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A result of the combined efforts of Steve Capps, Walter Smith, Michael Tchao, Gaston Bastiaens, John Sculley and many members of the Newton Team, the Original newton MessagePad (OMP) was the first in a family of communications assistants from Apple. The OMP was unveiled and released on August 3, 1993 at MacWorld Boston. It's release was somewhat premature and it is referred to by some of the newton faithful as the 'grand public beta test'. The rumor is that Gaston Bastiaens, Vice President and General Manager of Apple's Personal Interactive Electronics Division (PIE), had made a very public 'bet' with a member of the Press that the Newton would be released at MacWorld Boston or he'd give up his wine cellar. He loved his wine cellar, thus the release happened
With the introduction of the MessagePad at MacWorld Boston, Apple defined a new realm of personal computing -- the Personal Digital Assistant (PDA). The MessagePad was Apple's first pen-based device based on its Newton Intelligence operating system. Its key features were its communications capabilities (fax, email), its built-in personal organizer applications (Names, Dates, To Dos, Notes) and its ability to recognize and the interpret words written on its screen. An amazing capacity to 'parse' language was inside this tiny device. If one would write "Lunch with Bob tomorrow" on the screen, then tap the Assist button. The MessagePad would interpret the phrase and open a meeting slip already filled out with the last-accessed person named Bob, tomorrow's date, and the lunch hour already allocated to this new meeting. Stunning.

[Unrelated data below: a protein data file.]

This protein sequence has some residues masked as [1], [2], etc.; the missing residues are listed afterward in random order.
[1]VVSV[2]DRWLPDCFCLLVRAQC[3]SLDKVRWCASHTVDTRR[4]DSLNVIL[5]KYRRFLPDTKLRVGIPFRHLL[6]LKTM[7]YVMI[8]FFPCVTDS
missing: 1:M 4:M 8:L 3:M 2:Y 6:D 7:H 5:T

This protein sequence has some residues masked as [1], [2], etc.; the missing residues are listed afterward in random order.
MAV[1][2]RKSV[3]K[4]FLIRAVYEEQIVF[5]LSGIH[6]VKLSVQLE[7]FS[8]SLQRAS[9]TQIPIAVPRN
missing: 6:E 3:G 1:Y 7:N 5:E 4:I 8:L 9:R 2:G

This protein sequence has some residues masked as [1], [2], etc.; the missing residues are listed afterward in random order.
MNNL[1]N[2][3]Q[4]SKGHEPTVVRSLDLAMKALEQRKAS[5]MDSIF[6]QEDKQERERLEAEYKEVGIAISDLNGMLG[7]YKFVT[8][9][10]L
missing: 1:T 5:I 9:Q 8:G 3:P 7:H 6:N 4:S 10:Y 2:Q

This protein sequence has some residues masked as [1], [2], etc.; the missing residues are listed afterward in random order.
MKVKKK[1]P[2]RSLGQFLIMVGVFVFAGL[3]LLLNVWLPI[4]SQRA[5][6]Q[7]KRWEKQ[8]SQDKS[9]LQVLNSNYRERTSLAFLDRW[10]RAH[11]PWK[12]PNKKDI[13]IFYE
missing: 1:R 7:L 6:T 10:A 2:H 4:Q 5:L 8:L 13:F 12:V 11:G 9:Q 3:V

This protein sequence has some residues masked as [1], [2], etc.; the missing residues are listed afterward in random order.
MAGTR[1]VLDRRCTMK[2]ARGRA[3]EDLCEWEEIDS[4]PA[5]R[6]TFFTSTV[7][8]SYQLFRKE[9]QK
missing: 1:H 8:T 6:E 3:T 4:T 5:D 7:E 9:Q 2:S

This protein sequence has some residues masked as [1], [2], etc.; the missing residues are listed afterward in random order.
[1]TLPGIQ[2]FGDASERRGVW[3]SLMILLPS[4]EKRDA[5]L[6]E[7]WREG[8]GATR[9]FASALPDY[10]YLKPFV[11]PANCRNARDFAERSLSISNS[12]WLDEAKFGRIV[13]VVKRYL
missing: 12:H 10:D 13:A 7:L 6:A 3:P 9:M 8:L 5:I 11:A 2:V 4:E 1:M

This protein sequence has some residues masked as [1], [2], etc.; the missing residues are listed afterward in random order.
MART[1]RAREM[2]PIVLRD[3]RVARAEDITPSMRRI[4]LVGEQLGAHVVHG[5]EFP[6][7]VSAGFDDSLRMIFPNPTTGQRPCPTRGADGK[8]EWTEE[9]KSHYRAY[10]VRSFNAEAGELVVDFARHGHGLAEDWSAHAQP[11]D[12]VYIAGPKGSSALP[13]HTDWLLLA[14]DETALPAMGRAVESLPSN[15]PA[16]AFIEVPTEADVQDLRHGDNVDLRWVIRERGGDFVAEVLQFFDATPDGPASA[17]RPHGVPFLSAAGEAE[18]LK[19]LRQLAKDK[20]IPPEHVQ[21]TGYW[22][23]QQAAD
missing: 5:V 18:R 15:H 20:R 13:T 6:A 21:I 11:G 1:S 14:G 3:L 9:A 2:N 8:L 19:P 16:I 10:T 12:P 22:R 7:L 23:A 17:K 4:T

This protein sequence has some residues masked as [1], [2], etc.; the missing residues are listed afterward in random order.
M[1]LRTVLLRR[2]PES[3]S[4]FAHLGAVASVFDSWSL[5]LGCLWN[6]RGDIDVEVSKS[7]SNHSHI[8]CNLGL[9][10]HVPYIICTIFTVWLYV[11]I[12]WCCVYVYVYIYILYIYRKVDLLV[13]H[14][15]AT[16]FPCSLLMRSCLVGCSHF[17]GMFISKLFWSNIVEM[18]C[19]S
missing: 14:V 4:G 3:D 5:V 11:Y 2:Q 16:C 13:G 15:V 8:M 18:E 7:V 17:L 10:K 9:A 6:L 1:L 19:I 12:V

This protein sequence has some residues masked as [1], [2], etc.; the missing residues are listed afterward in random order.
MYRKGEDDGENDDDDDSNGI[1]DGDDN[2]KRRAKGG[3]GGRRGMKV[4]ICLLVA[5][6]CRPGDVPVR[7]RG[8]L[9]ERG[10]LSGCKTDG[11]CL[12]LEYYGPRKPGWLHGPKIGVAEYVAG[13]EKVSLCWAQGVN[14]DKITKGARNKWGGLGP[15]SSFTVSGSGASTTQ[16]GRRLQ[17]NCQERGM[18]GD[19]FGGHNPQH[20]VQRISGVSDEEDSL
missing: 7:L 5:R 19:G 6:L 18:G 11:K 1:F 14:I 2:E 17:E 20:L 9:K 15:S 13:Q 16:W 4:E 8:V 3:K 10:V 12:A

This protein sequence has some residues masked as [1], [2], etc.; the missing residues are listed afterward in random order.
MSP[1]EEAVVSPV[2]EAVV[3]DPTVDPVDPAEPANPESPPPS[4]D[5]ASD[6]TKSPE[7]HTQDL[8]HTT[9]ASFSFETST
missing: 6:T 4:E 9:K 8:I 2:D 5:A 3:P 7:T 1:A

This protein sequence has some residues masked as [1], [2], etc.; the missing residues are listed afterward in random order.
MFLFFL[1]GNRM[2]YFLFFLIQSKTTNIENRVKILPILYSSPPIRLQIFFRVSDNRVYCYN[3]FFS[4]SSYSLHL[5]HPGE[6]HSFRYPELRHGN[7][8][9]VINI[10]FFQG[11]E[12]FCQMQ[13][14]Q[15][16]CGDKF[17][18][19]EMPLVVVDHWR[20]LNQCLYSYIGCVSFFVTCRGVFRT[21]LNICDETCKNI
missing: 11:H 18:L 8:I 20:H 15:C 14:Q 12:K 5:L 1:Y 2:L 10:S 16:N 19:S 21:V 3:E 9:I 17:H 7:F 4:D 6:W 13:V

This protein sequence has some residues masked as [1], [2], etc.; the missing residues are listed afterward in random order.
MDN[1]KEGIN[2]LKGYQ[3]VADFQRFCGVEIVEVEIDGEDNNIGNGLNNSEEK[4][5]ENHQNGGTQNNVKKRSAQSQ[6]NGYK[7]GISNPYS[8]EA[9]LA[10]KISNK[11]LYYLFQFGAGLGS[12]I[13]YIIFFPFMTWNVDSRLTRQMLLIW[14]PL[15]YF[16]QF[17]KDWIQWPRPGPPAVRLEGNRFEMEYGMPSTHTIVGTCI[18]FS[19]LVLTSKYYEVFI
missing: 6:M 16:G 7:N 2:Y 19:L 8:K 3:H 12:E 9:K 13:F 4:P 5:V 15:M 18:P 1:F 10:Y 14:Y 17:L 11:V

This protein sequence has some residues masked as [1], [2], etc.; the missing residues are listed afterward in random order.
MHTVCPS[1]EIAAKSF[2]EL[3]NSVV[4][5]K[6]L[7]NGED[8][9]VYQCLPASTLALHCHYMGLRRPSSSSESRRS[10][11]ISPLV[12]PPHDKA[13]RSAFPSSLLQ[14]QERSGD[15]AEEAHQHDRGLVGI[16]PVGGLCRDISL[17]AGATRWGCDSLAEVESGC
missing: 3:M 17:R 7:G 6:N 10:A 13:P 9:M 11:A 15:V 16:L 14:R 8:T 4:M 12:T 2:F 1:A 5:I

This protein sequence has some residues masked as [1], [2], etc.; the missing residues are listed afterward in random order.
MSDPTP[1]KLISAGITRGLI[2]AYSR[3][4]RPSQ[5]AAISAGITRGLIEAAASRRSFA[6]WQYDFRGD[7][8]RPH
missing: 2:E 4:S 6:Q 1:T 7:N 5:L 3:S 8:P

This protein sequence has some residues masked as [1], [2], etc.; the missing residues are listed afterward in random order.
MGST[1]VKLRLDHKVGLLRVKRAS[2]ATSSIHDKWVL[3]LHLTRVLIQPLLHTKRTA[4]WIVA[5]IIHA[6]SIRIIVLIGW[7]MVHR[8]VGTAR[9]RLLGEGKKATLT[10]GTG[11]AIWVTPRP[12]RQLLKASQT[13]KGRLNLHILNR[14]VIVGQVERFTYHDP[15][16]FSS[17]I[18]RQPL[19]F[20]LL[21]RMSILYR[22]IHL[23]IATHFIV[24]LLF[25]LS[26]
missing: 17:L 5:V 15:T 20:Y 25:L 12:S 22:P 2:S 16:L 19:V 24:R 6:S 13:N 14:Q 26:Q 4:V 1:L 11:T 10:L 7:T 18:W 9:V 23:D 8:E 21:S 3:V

Unfortunately, the word-based handwriting recognition engine in the Newton which was developed by the Soviet programmers at Paragraph International Inc. got more attention for what it couldn't do than what it could. The Gary Trudeau comic strip 'Doonesbury' cartoons summed up the criticism and made the MessagePad infamous, and labeled it a failure. As a semi apology for the damage his cartoon did to the Newton's reputation (since he had never actually seen one before writing the strip), in the later versions of the Newton OS (2.0) Trudeau re-created a frame similar to the original to be included as an easter egg in the newton ROM. (write "egg freckles" on a 2.0 Newton, tap Assist, and you get a real Gary Trudeau cartoon). Later, Apple's Newton OS 2.0 had an amazing 'Apple created' print recognizer engine in addition to the Paragraph Cursive recognizer (Calligrapher) for very high reliability. The new recognition didn't get any press, though. Features that separated the MessagePad from other devices on the market were grounded in the Newton OS. Newton used an entirely new way of storing data -- soups. Soups were designed as reusable data stores so any application could access any other application's data, and this flexibility gave Newton an advantage. Soups could exist on multiple storage devices, so some of your Names could be held in internal RAM and others on multiple RAM cards, with the OS doing all the housekeeping. There are two different ROMs which shipped in the OMP. The first shipped at the introduction with version 1.0 on the chip with a patch to version 1.02; later updates were 1.03, 1.04. and finally 1.05. The second ROM shipped after 10/30/93 with 1.10 on the chip and a patch to 1.11; there were no later patches.